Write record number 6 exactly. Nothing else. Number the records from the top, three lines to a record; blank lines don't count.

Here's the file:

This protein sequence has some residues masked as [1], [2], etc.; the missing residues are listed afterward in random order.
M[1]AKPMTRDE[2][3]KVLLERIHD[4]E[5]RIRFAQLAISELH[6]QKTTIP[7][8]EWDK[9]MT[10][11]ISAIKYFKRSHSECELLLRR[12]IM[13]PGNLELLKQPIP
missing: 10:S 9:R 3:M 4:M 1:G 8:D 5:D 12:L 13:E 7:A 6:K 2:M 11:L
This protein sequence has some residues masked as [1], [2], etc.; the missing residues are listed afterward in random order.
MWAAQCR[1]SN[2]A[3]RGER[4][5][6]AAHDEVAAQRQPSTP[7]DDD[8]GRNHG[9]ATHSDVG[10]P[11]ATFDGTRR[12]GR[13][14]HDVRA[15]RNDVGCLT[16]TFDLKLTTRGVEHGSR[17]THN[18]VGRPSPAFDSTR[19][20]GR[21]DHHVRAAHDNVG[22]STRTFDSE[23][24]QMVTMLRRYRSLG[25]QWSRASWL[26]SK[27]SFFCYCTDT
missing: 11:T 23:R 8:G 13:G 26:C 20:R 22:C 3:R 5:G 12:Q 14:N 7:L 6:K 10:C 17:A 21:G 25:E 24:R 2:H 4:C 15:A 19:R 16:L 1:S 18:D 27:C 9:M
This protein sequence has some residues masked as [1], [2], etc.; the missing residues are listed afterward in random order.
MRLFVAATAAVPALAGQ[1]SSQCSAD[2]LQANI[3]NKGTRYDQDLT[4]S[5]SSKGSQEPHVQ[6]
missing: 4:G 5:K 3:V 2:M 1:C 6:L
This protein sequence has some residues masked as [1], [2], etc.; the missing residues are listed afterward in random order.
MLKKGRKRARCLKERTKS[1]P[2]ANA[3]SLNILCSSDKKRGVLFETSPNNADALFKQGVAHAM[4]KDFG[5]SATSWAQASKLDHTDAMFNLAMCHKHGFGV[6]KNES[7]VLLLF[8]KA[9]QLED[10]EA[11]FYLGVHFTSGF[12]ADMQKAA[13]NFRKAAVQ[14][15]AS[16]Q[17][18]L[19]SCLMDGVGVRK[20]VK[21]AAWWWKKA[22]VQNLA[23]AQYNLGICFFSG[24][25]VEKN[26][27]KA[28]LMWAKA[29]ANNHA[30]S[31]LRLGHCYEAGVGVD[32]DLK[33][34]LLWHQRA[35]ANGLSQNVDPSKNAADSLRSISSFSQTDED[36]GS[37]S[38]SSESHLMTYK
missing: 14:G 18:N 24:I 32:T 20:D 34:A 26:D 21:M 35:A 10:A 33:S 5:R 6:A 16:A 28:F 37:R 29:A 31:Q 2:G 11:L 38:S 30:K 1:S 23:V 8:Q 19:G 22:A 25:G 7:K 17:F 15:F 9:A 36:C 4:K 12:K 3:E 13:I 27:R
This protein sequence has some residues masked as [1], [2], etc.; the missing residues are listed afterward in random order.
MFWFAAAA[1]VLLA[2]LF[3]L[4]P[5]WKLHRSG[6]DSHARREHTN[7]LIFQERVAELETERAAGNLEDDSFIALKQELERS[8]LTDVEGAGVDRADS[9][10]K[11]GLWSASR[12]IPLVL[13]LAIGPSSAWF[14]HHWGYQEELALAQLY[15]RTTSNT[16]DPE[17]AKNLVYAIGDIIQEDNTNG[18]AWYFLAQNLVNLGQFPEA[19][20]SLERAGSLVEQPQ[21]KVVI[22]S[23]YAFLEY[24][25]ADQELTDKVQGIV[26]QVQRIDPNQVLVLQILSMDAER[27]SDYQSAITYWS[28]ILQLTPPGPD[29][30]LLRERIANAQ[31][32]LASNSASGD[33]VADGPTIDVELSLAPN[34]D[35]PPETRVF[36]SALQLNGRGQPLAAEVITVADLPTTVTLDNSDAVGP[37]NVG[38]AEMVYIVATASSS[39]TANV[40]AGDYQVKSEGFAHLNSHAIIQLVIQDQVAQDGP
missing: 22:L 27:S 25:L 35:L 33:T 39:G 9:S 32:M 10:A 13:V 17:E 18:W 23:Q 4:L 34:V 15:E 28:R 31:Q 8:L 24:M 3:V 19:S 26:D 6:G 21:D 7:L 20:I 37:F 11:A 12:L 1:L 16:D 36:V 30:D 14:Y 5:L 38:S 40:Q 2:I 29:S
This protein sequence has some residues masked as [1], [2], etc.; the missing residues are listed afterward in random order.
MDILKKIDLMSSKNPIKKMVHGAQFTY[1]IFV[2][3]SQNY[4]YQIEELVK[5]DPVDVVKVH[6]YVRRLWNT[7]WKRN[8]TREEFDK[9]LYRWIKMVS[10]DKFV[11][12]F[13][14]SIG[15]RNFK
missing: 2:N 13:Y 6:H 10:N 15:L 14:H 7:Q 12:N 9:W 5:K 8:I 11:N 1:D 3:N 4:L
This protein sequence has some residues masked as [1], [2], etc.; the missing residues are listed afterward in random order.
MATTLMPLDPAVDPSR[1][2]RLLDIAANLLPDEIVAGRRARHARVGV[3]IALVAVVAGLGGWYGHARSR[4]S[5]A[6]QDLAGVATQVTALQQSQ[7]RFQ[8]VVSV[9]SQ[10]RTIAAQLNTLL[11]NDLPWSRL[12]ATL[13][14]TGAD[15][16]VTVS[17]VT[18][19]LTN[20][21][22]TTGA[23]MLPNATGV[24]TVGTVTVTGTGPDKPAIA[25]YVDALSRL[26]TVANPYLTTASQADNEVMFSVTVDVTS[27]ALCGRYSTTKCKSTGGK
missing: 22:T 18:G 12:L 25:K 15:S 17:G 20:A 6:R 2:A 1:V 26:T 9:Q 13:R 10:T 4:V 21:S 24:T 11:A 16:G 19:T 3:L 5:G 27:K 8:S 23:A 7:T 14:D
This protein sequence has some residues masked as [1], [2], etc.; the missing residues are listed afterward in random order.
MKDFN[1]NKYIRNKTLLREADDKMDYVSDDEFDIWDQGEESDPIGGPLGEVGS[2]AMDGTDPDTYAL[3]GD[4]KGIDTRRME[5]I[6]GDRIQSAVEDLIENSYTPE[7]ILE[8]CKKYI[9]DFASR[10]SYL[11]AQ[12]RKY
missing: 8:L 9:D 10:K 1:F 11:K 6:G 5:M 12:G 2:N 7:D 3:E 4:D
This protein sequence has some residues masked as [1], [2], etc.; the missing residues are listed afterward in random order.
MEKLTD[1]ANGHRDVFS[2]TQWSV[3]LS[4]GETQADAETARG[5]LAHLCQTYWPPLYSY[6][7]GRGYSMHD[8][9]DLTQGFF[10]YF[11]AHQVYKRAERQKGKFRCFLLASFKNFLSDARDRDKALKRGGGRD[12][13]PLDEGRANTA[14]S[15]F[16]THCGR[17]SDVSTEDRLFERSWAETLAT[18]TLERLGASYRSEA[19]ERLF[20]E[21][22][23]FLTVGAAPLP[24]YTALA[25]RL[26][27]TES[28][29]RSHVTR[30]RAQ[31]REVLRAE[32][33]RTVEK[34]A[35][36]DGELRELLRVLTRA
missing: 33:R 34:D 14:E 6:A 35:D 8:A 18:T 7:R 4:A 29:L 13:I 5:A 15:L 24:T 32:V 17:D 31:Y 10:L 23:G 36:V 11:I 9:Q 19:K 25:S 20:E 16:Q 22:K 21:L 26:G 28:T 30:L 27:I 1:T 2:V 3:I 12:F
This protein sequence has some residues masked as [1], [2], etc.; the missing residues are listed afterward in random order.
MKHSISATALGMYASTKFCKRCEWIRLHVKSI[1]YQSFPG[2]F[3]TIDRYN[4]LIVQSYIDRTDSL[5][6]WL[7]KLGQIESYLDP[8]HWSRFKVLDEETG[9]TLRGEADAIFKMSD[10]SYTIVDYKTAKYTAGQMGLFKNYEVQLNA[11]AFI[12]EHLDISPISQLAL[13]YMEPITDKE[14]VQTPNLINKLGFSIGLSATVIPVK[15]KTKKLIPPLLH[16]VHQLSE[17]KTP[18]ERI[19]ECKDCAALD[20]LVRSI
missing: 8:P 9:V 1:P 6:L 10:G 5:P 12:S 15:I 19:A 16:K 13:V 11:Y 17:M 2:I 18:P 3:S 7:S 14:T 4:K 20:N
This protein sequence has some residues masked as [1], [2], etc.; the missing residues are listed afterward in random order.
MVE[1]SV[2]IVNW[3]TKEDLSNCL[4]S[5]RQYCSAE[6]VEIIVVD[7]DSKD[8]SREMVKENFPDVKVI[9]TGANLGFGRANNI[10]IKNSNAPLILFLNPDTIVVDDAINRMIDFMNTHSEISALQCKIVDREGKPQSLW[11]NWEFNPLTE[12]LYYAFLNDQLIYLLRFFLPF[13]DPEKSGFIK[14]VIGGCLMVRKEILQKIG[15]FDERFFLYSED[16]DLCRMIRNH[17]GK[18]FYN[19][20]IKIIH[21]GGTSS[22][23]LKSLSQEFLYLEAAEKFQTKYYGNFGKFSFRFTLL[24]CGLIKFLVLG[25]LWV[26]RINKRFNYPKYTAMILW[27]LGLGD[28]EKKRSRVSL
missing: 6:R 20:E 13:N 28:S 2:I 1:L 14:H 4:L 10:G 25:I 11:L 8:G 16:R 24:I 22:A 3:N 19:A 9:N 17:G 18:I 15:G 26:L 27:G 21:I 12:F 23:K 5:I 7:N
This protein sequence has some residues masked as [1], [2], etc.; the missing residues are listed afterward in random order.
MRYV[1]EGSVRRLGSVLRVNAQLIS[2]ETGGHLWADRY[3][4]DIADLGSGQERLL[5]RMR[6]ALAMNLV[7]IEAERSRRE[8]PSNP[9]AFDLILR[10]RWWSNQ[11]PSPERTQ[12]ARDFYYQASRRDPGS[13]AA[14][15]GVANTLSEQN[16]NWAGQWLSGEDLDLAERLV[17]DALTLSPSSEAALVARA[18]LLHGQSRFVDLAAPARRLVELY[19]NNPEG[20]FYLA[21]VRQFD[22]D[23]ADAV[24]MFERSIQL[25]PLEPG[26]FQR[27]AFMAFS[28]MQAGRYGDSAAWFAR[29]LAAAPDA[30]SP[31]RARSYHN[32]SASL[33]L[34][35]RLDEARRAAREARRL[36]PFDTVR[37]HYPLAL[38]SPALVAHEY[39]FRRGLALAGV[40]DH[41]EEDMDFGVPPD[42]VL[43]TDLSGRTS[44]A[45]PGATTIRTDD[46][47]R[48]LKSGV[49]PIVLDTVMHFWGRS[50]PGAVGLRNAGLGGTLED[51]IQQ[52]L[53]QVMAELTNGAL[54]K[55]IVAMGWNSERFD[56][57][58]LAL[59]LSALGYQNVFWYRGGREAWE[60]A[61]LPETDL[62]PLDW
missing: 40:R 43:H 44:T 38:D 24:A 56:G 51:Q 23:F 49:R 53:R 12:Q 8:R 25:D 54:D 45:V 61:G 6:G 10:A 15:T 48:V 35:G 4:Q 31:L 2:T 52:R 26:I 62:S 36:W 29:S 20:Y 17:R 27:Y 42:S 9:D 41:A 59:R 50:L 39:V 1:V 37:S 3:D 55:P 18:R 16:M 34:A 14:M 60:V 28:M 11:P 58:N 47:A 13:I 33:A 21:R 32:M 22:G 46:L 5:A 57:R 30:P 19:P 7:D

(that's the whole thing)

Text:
This protein sequence has some residues masked as [1], [2], etc.; the missing residues are listed afterward in random order.
MDILKKIDLMSSKNPIKKMVHGAQFTY[1]IFV[2][3]SQNY[4]YQIEELVK[5]DPVDVVKVH[6]YVRRLWNT[7]WKRN[8]TREEFDK[9]LYRWIKMVS[10]DKFV[11][12]F[13][14]SIG[15]RNFK
missing: 2:N 13:Y 6:H 10:N 15:L 14:H 7:Q 12:N 9:W 5:K 8:I 11:N 1:D 3:N 4:L